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P-01 Things were already hard, but then: how telling stories can lead to social change around bereavement
  1. Mary Hodgson and
  2. Jan Noble
  1. St Christopher’s Hospice, London, UK


Background Stories are inherent to human culture and development. They help give meaning to life and death, explaining how and why things are as they are, and bear witness to important events in history and our lives. Telling someone a story isn’t a passive activity, it’s a social action. It can help the listener understand something, gain perspective or bear witness. Stories are not neutral and their strength and challenges often lie in the speaker’s position.

Aims This presentation will share a storytelling project which worked with ten people bereaved during COVID-19 to share their ‘unheard stories’. We will review the process and results, and ask why it is so important to hear unheard stories around challenging and unjust experiences.

Methods We created a partnership with the Museum of London and artist, Olivia Twist, to work on a participatory arts and storytelling project. The aim was to help people tell their stories through illustrations other people would understand, with the aim of helping more people understand this time or make it visible and in so doing create change. People in the workshops met together over a series of months, sharing their experiences, telling stories, and then deciding on some key aspects of their bereavement experience to tell through illustration. We also facilitated professional photography depicting people as they wished to be seen, and recorded oral histories of their time.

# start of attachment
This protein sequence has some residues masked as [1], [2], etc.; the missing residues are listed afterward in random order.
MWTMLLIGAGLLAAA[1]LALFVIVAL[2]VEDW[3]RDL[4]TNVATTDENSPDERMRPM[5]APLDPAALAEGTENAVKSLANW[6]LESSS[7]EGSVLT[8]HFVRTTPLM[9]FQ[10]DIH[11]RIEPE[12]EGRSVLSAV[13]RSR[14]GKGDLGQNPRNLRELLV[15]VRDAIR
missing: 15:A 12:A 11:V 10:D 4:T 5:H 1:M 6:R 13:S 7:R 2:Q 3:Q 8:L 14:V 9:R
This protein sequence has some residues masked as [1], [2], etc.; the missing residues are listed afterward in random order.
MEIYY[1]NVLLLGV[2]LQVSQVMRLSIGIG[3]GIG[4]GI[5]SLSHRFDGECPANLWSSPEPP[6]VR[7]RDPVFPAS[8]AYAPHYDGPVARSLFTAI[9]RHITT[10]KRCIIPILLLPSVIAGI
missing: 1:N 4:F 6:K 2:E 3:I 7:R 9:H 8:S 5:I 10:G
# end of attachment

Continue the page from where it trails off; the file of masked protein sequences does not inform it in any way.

Results Participants rated the process highly, in particular around its impact on their grieving process and the importance of sharing stories. Some have also gone on to be volunteers, help create new initiatives, speak about their experiences as ‘experts by experience’, or submit testimony to All-Party Parliamentary Groups. The illustrations were acquired by the Museum of London for its permanent collection and we exhibited them in our CARE (Centre for Awareness and Response to End of life). We continue to use storytelling and participatory arts methods to explore bereavement and other experiences.

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